DPS ‘desperate’ for state rescue, district official tells Detroit City Council
A “desperate” Detroit Public Schools is running out of cash, is unable to borrow and urgently needs the state to approve legislation that will provide financial relief, a district official reiterated Monday.
Marios Demetriou, the district’s deputy superintendent of finance and operations, detailed the district’s dire outlook at City Hall at the request of the Detroit City Council. The presentation comes weeks after the panel approved a resolution opposing legislation being debated by state lawmakers to reform DPS.
DPS, which has struggled for years with declining enrollment and persistent budget deficits, is likely to run out of cash by April. On June 30, the district will need $45 million and, by August, $126 million “in order for us to to survive,” Demetriou said.
“The district is running out of cash. It can’t borrow anymore. We are desperate and need help right now,” he said. “That is the urgency of why this legislation was introduced. It needs to pass.”
Council member Raquel Castaneda-Lopez noted that she called for the presentation in part over concern for the school system’s parents and students, many of who are unaware of the “pending crisis” this spring.
The council does not have authority over the district, which is run by a state-appointed emergency manager, but it doesn’t have the luxury to sit back and do nothing, she added.
“I struggle to see how you informed all of the parents and students at this point,” said Castaneda-Lopez, who urged DPS to implement a more robust effort to publicize the crisis and provide the council with specifics in writing.
Fiscally, the district faces a $515 million debt, and has said it may be unable to make payroll by April.
Gov. Rick Snyder has proposed a $715 million package to pay off that debt and provide startup costs for a new Detroit school district; state lawmakers are debating legislation that includes some aspects of Snyder’s plan.
Demetriou said the district held a presentation for teachers and emailed information to other employees in the system.
Engagement has been ongoing for months, and a new round of parent meetings have begun in the last couple of weeks, added Michelle Zdrodowski, a DPS spokeswoman.
“We are working as hard as we can to get it out right now,” she said. “We’ve started and we’re going to continue.”
The council, through its January resolution, urged the Legislature to immediately restore an elected school board and “remove the remains of emergency management that has done so much to undermine the success of the city’s school system.”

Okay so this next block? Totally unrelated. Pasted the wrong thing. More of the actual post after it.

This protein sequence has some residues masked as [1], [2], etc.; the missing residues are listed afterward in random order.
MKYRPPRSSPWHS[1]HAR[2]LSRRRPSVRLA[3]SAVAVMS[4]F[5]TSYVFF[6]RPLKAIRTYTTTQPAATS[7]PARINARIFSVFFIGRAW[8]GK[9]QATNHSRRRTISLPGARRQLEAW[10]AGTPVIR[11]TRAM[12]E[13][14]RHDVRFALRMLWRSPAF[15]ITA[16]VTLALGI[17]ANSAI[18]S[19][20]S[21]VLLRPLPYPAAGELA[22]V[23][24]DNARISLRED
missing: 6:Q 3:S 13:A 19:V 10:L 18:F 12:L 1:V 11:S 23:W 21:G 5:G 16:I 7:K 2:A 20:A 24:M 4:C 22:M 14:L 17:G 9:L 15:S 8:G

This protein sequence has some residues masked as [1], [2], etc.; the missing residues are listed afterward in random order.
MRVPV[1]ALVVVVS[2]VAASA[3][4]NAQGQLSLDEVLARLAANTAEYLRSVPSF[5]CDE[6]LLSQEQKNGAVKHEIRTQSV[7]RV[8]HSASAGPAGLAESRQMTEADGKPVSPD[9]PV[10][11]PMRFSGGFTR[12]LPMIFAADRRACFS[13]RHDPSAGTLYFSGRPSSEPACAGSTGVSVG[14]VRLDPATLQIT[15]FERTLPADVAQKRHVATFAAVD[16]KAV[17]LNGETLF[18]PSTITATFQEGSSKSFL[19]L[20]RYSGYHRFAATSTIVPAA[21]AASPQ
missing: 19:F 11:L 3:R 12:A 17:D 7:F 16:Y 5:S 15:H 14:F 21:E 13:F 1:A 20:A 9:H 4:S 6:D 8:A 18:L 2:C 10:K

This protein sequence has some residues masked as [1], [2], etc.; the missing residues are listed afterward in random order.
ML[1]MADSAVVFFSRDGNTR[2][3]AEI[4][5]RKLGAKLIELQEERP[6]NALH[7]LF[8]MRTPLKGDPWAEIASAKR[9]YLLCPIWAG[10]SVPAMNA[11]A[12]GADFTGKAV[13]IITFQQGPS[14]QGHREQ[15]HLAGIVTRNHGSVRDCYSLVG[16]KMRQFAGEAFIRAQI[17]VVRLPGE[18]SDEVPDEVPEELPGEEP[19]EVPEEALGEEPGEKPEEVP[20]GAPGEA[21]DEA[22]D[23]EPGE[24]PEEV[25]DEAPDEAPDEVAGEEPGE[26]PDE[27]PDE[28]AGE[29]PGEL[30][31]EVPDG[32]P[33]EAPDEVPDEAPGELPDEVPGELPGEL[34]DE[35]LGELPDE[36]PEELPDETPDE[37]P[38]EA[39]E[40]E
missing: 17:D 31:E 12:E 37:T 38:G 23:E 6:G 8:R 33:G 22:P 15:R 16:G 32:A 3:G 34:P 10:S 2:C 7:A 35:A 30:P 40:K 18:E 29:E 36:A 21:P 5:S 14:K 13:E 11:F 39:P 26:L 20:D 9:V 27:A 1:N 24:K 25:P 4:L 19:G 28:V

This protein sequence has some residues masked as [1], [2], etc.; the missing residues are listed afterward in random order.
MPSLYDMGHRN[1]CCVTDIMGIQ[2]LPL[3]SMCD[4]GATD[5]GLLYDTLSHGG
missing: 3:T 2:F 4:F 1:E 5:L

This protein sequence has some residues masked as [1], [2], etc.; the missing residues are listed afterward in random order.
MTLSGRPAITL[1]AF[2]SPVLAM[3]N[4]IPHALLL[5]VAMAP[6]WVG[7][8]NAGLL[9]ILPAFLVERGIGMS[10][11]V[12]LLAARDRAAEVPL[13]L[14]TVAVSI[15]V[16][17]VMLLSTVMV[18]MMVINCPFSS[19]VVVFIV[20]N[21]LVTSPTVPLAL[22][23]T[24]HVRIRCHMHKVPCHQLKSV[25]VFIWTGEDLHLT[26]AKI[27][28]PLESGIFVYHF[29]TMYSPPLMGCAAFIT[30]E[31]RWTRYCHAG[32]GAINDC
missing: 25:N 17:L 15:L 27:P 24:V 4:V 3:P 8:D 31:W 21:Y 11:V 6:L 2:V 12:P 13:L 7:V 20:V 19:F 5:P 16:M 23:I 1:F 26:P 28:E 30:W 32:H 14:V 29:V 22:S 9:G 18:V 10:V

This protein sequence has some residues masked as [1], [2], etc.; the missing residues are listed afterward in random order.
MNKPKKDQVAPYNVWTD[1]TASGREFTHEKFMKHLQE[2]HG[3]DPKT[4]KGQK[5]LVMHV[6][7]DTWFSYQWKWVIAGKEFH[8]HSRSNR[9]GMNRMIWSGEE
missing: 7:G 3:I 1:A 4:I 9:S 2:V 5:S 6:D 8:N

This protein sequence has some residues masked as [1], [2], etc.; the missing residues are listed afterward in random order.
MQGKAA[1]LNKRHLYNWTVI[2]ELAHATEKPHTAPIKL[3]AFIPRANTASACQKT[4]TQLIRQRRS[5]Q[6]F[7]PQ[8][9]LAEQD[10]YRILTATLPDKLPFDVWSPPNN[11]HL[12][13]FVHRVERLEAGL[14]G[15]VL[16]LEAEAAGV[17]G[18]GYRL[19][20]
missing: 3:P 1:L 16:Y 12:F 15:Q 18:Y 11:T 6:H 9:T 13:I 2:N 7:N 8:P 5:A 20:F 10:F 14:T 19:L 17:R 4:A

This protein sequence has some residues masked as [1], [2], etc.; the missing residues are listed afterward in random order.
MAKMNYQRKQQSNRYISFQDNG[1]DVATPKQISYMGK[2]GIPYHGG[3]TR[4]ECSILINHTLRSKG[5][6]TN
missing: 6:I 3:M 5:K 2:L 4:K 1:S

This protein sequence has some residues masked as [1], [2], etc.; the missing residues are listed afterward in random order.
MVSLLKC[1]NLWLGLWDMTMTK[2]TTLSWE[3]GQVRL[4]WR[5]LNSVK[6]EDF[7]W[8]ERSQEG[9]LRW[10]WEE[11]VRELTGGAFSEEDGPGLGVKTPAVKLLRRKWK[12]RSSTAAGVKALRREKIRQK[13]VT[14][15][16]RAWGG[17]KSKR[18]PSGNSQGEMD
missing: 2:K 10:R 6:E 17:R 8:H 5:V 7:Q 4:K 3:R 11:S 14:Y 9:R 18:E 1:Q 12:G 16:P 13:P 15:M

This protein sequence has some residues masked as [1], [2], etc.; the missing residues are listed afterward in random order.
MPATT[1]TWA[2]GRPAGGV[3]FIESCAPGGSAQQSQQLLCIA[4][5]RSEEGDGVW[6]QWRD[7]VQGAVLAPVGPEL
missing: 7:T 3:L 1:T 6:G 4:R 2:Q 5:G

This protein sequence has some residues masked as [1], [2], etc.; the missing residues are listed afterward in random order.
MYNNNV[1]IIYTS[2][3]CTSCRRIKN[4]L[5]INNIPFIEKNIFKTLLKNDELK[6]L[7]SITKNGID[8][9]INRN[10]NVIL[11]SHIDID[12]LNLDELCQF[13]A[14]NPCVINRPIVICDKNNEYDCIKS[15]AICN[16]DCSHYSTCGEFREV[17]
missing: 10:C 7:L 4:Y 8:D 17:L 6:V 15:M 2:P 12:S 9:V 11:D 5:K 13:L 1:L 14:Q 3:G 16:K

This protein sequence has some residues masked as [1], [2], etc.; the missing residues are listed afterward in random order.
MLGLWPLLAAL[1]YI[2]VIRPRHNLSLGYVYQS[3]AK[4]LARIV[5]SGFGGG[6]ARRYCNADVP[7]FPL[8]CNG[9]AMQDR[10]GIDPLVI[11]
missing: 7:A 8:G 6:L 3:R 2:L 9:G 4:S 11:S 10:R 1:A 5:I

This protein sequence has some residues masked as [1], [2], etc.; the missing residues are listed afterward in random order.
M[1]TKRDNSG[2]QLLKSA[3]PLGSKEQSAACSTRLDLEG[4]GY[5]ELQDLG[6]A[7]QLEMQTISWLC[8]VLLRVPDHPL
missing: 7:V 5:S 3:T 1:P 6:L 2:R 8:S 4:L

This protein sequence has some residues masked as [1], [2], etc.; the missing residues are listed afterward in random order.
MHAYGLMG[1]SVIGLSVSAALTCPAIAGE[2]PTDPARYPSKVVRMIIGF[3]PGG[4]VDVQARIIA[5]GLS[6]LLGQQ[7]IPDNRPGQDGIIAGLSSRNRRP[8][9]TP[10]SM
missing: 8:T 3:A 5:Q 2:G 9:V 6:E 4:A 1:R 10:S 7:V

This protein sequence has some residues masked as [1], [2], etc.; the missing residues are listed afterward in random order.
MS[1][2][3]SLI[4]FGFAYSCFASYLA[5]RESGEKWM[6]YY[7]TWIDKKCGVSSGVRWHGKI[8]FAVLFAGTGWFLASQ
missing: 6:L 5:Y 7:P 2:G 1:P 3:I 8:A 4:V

DPS Emergency Manager Darnell Earley is slated to step down from his state-appointed post on Feb. 29.
Earley also served as Flint’s emergency manager from September 2013 to January 2015, a period when the city switched to river water that leached lead into its drinking water, leading to a public health crisis.
Snyder is requesting $72 million in his 2017 budget and for the next nine years as part of his 10-year plan to pay down the school debt and restructure DPS. The money would come from the Tobacco Settlement Fund.
The governor also wants a $50 million appropriation to keep the Detroit school district running while lawmakers debate the legislation to overhaul DPS. His plan also calls for a gradual transition back to control of the Detroit school district by an elected board.
Demetriou said Monday that “we are very hopeful” the Legislature will approve help.
Council member Janee Ayers said the current bills aren’t the best route for DPS and shouldn’t be the only option.
“If we can find money to create a new district, we can have found that same money to repair this one,” she said.
On Monday, Detroit Board of Education representatives, residents and activists filled the council’s committee room to speak out.
In recent months, teachers for the district have held sickouts to draw attention to mold, rodent problems, mechanical failures and other issues.
“The state of Michigan expects me to send my children to a building with these deplorable conditions,” said Wanda Redmond, school board member for District 6. “Emergency management is enslavement. We want democracy and we want it now. That’s all we are asking for.”